C489 Task 2 submission.docx - C489 Task 2 Organizational Systems and Quality Leadership SAT Task 2 Maxine Silberman student#950908 Western Governors

C489 Task 2 submission.docx - C489 Task 2 Organizational...

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C489 Task 2 1 Organizational Systems and Quality Leadership SAT Task 2 Maxine Silberman, student #950908 Western Governors University May 12, 2020
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C489 Task 2 2 A. Root Cause Analysis The purpose of conducting a root cause analysis is to look back at an error which occurred, determine the direct and contributing factors to the error, and identify the flaws in a system that can be corrected to prevent this error from occurring in the future. A mix of different professionals from all levels of the organization comprises the team conducting the RCA. (IHI 2019, Patient Safety 104). A1. RCA Steps The steps to performing a root cause analysis are as follows: 1. Identify what error occurred, in the order of occurrence. 2. In ideal conditions; determine what should have happened, comparing this information to what actually occurred. 3. Determine the cause of the error occurrence by asking why, to find underlying or root causes. Contributing causes as well as directly apparent causes are explored by the team of professionals; who will explore the task factors, organizational and management factors, patient characteristics, the staff members involved, the work environment, and the team factors. 4. A causal statement is developed to explain how the facts of the conditions contributed to the error. This should attempt to link the causes from step 3 to the error event which prompted an RCA. 5. A list of recommended actions to take is developed by the team, in an effort to prevent the recurrence of this same error in the future. If the actions taken are strong, it is likely to eliminate or greatly reduce the occurrence of the same error. Conversely,
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C489 Task 2 3 if the actions are weak they are less likely to be effective in preventing this error occurrence. 6. A summary is written to help drive steps of improvement, and shared with key players of implementation. (IHI, 2019, Patient Safety 104). A2. Causative and Contributing Factors In the scenario presented involving Mr. B. and his course of decline once arriving in the ED, and having undergone reduction of his left hip under conscious sedation; the following error occurred: Additional medication was given to Mr. B. in order to achieve a satisfactory level of sedation, as determined by Dr. T. Following the procedure blood pressure and O2 saturation are being monitored, ECG and respiratory rate are not monitored, nor is supplemental oxygen in place. Upon entering Mr. B’s room to respond to a monitor alarm, the LPN observes an O2 saturation level of 85%. Upon responding to the alert from Mr. B’s son regarding the monitor alarm at a later time (after the LPN had entered to reset the blood pressure monitor); Nurse J finds Mr. B. in a decompensated state of lowered blood pressure and O2 saturation, decreased level of consciousness, and also finds no palpable pulse nor spontaneous respiration. At this time, a STAT CODE is called and the code team begins resuscitative efforts. After 30 minutes of intervention by the code team, Mr. B. returns to a stable cardiac rhythm and blood pressure, and remains intubated with fixed dilated pupils. He is transferred at the family’s request to another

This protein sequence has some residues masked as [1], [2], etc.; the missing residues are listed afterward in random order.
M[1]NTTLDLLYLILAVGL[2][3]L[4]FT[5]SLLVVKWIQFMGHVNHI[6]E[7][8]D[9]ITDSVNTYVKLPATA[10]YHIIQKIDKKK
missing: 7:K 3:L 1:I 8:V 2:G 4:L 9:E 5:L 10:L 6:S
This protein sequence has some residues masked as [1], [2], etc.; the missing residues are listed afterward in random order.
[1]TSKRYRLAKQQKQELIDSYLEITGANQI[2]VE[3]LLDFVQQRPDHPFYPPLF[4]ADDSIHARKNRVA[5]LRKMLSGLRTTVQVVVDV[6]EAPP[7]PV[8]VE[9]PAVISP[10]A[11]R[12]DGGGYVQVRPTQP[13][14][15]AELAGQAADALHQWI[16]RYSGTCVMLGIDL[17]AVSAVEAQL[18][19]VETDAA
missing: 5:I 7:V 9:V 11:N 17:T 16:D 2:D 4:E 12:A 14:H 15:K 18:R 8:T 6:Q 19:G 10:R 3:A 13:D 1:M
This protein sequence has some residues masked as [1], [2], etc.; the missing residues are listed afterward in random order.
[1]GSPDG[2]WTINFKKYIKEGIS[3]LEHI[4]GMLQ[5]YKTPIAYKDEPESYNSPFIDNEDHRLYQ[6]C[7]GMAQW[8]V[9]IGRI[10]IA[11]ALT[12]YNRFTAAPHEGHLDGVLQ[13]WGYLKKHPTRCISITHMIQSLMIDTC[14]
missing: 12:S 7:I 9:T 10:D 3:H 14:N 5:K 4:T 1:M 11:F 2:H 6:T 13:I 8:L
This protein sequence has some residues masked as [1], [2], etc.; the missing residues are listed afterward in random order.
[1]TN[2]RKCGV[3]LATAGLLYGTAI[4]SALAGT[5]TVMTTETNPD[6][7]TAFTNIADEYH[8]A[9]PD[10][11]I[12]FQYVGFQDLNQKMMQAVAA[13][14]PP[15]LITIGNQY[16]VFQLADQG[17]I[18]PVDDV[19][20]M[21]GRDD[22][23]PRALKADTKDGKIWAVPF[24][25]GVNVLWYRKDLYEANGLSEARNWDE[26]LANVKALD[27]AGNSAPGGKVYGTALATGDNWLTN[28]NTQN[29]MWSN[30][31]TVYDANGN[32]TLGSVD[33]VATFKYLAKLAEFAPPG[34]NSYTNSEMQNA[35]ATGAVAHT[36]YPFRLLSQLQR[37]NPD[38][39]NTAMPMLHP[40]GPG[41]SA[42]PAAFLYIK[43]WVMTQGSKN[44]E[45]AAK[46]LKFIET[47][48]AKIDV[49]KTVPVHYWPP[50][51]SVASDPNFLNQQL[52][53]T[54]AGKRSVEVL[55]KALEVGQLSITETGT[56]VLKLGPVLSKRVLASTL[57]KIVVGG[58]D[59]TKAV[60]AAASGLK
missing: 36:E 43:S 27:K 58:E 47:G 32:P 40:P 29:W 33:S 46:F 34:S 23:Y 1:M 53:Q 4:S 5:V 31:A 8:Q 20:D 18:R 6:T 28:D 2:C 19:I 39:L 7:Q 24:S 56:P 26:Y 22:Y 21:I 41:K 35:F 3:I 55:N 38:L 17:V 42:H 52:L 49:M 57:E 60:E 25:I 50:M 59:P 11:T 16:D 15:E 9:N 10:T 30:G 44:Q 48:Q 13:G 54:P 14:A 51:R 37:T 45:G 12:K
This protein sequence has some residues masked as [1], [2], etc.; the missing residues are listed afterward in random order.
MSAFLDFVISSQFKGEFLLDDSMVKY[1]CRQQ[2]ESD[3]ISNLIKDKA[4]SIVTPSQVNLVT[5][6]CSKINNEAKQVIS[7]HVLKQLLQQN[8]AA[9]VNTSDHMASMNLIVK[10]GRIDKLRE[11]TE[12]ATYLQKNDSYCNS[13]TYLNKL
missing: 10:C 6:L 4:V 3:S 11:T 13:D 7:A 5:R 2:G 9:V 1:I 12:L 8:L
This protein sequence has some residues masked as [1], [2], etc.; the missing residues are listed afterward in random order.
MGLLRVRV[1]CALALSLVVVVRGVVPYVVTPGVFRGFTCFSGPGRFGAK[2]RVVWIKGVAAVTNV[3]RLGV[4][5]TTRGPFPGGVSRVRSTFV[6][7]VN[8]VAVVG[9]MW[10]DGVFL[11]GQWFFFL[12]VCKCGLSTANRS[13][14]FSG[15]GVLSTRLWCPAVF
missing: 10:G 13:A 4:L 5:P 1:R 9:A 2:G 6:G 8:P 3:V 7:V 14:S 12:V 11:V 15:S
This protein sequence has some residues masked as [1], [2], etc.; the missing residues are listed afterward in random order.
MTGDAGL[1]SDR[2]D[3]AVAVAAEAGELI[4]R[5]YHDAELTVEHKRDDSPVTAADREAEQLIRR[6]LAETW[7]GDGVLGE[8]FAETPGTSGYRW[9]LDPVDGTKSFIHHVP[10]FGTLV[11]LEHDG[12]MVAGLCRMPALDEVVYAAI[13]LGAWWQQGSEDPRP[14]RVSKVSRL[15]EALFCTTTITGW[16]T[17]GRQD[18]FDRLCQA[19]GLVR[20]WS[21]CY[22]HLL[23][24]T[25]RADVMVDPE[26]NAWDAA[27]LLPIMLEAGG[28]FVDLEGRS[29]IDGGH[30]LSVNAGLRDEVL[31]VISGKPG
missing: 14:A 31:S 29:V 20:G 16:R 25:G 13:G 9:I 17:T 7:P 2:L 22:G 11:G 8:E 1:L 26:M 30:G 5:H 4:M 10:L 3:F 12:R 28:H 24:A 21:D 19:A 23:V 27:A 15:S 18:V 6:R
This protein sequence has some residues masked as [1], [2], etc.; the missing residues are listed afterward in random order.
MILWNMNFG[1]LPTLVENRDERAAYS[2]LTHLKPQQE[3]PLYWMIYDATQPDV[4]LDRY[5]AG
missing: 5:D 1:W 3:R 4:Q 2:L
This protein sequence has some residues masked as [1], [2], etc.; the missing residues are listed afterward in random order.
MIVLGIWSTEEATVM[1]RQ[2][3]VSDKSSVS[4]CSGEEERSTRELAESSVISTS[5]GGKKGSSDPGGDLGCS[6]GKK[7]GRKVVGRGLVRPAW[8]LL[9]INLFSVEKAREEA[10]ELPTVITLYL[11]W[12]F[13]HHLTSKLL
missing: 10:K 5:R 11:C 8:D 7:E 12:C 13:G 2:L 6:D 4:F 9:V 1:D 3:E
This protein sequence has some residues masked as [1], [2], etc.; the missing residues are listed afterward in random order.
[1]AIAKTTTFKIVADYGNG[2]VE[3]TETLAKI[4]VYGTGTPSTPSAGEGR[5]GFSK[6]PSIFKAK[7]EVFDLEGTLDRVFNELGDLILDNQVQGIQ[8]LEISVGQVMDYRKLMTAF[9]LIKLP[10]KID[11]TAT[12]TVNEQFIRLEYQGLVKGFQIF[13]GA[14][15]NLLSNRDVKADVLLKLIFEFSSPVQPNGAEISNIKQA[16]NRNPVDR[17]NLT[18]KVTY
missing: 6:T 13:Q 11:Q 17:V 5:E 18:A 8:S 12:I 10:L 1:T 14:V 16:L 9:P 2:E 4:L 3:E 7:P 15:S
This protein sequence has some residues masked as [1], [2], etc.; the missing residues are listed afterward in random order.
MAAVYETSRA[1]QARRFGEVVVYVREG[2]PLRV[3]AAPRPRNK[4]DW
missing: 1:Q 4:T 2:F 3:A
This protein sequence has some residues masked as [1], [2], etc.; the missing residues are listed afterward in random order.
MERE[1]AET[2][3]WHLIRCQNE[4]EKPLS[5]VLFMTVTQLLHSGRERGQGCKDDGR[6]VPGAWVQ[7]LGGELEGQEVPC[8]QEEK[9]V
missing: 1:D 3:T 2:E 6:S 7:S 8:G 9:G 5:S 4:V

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  • Root cause analysis, IHI

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